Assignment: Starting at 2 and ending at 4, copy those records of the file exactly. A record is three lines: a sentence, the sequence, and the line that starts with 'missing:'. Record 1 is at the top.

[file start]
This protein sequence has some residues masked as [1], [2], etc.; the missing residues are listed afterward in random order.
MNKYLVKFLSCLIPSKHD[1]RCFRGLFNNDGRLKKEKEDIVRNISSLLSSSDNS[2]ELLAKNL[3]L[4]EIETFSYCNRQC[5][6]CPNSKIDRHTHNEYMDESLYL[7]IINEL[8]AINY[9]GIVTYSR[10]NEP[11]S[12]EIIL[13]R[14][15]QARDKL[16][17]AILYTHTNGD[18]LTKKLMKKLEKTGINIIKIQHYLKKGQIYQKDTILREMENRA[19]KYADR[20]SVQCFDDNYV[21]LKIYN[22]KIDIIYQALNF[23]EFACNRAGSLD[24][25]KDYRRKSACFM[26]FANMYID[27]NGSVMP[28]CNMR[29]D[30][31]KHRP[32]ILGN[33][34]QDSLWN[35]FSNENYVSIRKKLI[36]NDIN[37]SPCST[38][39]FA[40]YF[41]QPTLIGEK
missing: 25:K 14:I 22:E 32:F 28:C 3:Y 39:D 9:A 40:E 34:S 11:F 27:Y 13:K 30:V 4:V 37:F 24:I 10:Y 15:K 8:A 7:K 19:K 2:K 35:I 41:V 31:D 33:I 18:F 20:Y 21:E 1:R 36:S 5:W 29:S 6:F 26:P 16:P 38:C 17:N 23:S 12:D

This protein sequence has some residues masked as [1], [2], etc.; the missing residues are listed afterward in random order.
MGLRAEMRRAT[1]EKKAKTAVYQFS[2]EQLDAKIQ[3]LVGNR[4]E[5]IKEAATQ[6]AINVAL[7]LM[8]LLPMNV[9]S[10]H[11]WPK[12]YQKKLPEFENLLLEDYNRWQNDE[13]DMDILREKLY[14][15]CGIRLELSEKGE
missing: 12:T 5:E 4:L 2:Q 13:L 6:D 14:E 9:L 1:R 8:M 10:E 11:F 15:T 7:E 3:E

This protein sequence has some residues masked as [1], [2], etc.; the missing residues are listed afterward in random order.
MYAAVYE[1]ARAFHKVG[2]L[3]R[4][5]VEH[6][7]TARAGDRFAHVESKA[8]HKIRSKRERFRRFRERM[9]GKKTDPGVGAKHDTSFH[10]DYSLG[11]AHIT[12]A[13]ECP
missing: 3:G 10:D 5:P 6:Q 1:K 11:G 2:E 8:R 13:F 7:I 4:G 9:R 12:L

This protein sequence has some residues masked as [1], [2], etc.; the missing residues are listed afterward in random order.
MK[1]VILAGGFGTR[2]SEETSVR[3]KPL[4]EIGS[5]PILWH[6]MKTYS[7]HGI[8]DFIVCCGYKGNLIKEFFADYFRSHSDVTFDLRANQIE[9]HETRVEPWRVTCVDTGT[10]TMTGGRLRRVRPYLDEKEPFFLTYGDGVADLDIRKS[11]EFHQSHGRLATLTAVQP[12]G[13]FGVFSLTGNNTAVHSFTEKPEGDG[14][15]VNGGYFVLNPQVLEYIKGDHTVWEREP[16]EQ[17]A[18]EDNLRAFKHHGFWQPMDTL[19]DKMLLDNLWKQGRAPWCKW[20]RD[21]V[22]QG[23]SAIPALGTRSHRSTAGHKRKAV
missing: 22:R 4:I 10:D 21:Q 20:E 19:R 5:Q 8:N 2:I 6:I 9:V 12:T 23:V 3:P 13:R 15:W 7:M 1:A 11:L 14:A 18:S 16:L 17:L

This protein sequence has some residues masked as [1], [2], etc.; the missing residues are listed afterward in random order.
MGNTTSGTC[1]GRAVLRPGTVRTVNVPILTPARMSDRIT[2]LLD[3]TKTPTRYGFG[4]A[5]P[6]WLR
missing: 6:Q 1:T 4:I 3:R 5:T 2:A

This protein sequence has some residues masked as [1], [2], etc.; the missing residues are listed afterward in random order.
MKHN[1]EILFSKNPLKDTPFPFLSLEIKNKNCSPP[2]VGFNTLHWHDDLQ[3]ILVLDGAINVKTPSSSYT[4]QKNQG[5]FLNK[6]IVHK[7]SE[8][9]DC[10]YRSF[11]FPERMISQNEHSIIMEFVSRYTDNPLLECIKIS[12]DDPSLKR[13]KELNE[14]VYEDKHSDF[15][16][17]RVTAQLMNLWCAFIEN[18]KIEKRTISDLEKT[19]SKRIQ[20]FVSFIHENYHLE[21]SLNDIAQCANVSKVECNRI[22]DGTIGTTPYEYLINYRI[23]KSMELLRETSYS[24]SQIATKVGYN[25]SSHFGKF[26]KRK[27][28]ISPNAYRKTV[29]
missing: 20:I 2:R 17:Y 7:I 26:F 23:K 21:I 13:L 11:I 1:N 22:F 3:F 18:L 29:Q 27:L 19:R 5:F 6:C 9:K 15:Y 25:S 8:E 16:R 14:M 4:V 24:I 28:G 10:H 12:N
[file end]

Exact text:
This protein sequence has some residues masked as [1], [2], etc.; the missing residues are listed afterward in random order.
MGLRAEMRRAT[1]EKKAKTAVYQFS[2]EQLDAKIQ[3]LVGNR[4]E[5]IKEAATQ[6]AINVAL[7]LM[8]LLPMNV[9]S[10]H[11]WPK[12]YQKKLPEFENLLLEDYNRWQNDE[13]DMDILREKLY[14][15]CGIRLELSEKGE
missing: 12:T 5:E 4:L 2:Q 13:L 6:D 14:E 9:L 1:R 8:M 10:E 11:F 15:T 7:E 3:E

This protein sequence has some residues masked as [1], [2], etc.; the missing residues are listed afterward in random order.
MYAAVYE[1]ARAFHKVG[2]L[3]R[4][5]VEH[6][7]TARAGDRFAHVESKA[8]HKIRSKRERFRRFRERM[9]GKKTDPGVGAKHDTSFH[10]DYSLG[11]AHIT[12]A[13]ECP
missing: 3:G 10:D 5:P 6:Q 1:K 11:G 2:E 8:R 13:F 7:I 4:G 9:R 12:L

This protein sequence has some residues masked as [1], [2], etc.; the missing residues are listed afterward in random order.
MK[1]VILAGGFGTR[2]SEETSVR[3]KPL[4]EIGS[5]PILWH[6]MKTYS[7]HGI[8]DFIVCCGYKGNLIKEFFADYFRSHSDVTFDLRANQIE[9]HETRVEPWRVTCVDTGT[10]TMTGGRLRRVRPYLDEKEPFFLTYGDGVADLDIRKS[11]EFHQSHGRLATLTAVQP[12]G[13]FGVFSLTGNNTAVHSFTEKPEGDG[14][15]VNGGYFVLNPQVLEYIKGDHTVWEREP[16]EQ[17]A[18]EDNLRAFKHHGFWQPMDTL[19]DKMLLDNLWKQGRAPWCKW[20]RD[21]V[22]QG[23]SAIPALGTRSHRSTAGHKRKAV
missing: 22:R 4:I 10:D 21:Q 20:E 19:R 5:Q 8:N 2:I 6:I 9:V 12:T 23:V 3:P 13:R 15:W 7:M 1:A 11:L 14:A 18:S 16:L 17:L